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Wednesday Afternoon Session - page 37 / 67





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Let’s wonder today about one of the greatest causes of loss of property and life in homes, fire.  And let’s discuss what the homemakers of America can do toward reducing this hazard, what they can do by training both themselves and their children.  Fire is no fun when it strikes our home, and even the best prepared and best fitted and protected houses can be struck.

As I make this statement, it takes me back to an instance which happened at another White House conference and happened in the Blue Room of the White House.  It was a conference on child welfare, and many delegates were gathered.  Mrs. Roosevelt was addressing the conference.  Suddenly the curtains of the White House went up in a blaze.  Mrs. Roosevelt said, “The White House is well protected and well equipped for fires.  I want all of your individual attention.  I want the conference to continue, and if for some reason the fire cannot be put under control, there are exits, and we shall all leave in an orderly fashion.”  No one turned their eyes toward the blazing fire, and within a few minutes the fire was extinguished.

What can we homemakers do toward keeping our homes free from fire hazards?  First, we must teach our families that an ounce of fire prevention is much better than the fanciest fire engine.  Second, we must look for booby traps in our homes, especially in our basements.  Do we check and clean our heating systems once a year?  Are we sure that kindling, left-over paint, and papers are a safe distance from our furnaces?

Are our fuses a proper size?  Does the house have good wiring, and is it well strung, not under rugs and over hooks and in exposed places where wear may make it dangerous?  How are our chimney flues and our cooking stoves?  Are they well insulated?  Have we left around carelessly any old paint or furniture polishing cloths?

I was very much impressed by a story I read in the paper of a 23 year old woman who died in a hospital in Chicago recently from burns suffered when a fire in a broom closet ignited her dress when she opened the door of the closet.  The evidence indicated that the outbreak occurred in some furniture cloths, which ignited spontaneously.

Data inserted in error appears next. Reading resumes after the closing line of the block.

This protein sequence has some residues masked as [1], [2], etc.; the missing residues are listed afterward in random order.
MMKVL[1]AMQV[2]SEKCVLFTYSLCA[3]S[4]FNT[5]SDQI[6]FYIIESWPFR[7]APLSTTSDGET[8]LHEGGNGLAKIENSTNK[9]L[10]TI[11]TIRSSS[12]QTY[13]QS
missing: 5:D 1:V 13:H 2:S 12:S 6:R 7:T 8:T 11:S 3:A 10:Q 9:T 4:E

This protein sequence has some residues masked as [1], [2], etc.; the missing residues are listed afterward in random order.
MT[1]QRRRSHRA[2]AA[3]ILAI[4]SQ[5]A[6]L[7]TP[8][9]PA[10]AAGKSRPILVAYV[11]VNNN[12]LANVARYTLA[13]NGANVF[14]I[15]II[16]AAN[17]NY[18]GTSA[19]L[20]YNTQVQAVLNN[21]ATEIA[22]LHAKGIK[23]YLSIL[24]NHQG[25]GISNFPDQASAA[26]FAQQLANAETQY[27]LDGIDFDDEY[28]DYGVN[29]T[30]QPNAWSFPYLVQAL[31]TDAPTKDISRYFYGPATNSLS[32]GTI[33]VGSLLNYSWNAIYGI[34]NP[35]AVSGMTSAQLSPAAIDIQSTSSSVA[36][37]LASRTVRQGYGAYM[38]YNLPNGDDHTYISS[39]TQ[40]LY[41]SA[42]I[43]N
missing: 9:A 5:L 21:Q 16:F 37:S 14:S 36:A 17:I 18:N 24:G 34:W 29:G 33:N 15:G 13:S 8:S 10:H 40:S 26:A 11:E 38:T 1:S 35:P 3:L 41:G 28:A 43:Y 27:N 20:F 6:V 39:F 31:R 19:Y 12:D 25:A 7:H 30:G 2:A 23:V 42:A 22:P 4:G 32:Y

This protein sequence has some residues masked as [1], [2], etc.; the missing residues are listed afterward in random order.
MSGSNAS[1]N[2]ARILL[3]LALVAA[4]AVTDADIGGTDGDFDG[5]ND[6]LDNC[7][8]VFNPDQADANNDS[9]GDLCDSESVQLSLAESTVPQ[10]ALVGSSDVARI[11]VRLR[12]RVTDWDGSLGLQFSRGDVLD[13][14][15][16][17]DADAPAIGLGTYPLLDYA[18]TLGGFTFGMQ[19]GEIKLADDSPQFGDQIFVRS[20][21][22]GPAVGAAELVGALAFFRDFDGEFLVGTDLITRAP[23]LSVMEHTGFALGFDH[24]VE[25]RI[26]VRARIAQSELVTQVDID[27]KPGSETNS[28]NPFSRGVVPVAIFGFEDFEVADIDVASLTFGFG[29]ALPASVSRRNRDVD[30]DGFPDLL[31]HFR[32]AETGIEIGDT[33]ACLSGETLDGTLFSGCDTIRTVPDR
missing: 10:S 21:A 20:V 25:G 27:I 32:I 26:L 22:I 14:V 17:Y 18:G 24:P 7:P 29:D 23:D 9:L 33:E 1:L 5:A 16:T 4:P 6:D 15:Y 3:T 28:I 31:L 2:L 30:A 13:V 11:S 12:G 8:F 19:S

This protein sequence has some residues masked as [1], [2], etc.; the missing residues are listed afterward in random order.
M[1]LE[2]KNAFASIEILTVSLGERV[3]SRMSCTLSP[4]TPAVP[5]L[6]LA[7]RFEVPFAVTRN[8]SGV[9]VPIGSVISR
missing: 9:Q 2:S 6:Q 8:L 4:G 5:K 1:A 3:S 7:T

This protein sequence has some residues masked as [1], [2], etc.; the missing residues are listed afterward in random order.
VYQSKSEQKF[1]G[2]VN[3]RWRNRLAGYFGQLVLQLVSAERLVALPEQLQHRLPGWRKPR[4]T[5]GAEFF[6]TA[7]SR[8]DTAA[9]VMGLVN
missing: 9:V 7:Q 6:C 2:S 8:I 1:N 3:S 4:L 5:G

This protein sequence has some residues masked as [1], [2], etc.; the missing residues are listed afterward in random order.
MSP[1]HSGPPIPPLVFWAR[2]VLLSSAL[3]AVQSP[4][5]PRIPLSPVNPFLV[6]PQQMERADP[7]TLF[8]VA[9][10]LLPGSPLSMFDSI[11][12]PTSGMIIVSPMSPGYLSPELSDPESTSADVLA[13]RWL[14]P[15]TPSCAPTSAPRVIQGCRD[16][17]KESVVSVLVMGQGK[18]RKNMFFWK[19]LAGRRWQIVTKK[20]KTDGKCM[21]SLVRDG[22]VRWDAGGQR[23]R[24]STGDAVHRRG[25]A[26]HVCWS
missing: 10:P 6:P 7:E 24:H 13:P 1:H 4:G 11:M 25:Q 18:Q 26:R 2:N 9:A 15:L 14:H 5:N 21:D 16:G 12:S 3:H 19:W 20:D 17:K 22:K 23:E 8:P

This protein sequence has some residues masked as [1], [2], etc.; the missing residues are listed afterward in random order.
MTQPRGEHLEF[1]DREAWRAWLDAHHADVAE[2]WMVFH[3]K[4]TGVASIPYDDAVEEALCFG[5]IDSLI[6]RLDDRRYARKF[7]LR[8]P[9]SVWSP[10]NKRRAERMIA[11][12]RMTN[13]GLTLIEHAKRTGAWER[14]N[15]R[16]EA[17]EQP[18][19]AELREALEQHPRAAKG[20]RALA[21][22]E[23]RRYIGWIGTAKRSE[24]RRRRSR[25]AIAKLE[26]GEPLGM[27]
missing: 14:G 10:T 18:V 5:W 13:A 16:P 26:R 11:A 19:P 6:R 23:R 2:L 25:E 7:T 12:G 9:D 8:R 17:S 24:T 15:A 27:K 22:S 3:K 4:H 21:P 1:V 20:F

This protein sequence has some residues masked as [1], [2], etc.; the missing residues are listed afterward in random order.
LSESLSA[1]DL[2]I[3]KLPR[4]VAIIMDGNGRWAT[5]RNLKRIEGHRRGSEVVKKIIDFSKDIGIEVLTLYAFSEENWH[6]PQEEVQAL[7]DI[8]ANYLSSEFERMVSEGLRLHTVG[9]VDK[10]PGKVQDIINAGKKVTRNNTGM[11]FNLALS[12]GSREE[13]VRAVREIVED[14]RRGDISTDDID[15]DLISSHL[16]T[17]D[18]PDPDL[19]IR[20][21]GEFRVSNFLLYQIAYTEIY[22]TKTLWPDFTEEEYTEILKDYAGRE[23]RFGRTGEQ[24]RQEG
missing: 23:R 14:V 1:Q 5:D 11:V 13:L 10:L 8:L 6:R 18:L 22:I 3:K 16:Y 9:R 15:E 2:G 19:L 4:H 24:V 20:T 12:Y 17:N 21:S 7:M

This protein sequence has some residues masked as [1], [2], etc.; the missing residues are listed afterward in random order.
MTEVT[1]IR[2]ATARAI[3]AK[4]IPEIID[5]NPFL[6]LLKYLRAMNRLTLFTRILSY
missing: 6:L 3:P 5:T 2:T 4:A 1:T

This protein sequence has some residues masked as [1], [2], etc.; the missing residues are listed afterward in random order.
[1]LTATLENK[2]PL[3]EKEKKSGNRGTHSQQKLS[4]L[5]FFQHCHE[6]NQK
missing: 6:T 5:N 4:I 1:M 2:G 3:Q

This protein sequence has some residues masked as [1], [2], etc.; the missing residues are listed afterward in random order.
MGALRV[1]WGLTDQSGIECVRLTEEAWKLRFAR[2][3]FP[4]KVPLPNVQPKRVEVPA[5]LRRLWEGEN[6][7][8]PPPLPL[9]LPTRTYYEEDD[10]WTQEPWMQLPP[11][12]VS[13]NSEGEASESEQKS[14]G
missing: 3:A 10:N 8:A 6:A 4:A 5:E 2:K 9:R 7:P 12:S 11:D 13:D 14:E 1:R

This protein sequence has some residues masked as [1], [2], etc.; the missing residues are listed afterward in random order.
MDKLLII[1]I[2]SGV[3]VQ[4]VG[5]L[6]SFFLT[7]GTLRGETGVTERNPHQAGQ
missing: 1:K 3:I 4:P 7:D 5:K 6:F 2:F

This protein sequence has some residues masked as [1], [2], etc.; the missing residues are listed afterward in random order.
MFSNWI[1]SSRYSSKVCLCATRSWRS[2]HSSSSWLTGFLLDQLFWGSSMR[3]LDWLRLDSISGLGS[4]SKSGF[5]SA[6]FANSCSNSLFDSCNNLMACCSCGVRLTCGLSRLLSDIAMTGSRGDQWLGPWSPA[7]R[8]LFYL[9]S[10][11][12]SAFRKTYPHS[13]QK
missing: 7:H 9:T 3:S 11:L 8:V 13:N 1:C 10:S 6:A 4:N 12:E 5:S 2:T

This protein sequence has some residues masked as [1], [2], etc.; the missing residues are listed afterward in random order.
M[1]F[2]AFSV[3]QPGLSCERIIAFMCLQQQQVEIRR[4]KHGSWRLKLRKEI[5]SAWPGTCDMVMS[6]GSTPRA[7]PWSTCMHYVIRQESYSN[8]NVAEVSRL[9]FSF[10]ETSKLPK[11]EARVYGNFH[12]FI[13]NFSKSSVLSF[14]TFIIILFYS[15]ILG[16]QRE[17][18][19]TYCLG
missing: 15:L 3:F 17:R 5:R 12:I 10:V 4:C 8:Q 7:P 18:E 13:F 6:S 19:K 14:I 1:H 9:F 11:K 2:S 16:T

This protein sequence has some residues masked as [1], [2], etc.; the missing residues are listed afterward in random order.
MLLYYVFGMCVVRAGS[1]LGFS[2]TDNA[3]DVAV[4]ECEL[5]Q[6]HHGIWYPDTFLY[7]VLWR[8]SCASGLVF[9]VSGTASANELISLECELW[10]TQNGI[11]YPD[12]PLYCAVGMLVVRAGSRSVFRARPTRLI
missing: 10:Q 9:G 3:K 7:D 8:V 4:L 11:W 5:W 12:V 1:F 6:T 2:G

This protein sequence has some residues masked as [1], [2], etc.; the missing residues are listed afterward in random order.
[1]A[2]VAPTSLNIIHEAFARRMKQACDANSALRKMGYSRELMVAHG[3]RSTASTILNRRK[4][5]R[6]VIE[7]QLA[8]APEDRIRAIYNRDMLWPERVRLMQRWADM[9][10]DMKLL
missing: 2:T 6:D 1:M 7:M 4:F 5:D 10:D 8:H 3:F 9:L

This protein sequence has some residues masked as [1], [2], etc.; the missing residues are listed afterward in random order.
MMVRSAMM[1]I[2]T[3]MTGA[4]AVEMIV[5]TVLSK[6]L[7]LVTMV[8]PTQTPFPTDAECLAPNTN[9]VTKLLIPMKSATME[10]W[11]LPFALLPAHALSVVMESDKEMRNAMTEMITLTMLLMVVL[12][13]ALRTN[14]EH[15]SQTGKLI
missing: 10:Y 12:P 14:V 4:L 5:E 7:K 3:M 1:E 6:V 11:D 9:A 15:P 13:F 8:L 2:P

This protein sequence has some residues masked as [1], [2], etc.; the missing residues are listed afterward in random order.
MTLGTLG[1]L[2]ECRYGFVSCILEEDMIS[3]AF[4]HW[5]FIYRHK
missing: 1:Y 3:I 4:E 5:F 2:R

Do we always remember to put away our electric irons?  Over 90 percent of the electrical fires every year are due to misuse of our electrical equipment, such as irons.  Do we have good screens in front of our fire places?

Third, we must avoid doing things that we think will not matter.  Too many of us think we can handle the situation and that “this one time will not matter.”  Therefore, too many people are trying to do their own wiring.  Too many people are dry-cleaning at home with combustible liquids that can even be touched off, as you all know, by static spark caused by rubbing materials together.  Too many of us are forcing our furnaces to get more heat.  Some people put pennies in fuses; some empty hot ashes into wooden boxes; and too many housewives empty the contents of their vacuum cleaner bags into incinerators or stoves, not realizing the power of dust and that even flour dust under the right condition could blow a car up as high as seven stories.

There are those who empty full ash trays after a party into wastebaskets without checking to see if all cigarette butts are out, and there are many who do not realize that the only safe place for gasoline in inside a car.  Too many leave strike-anywhere matches around where children, and

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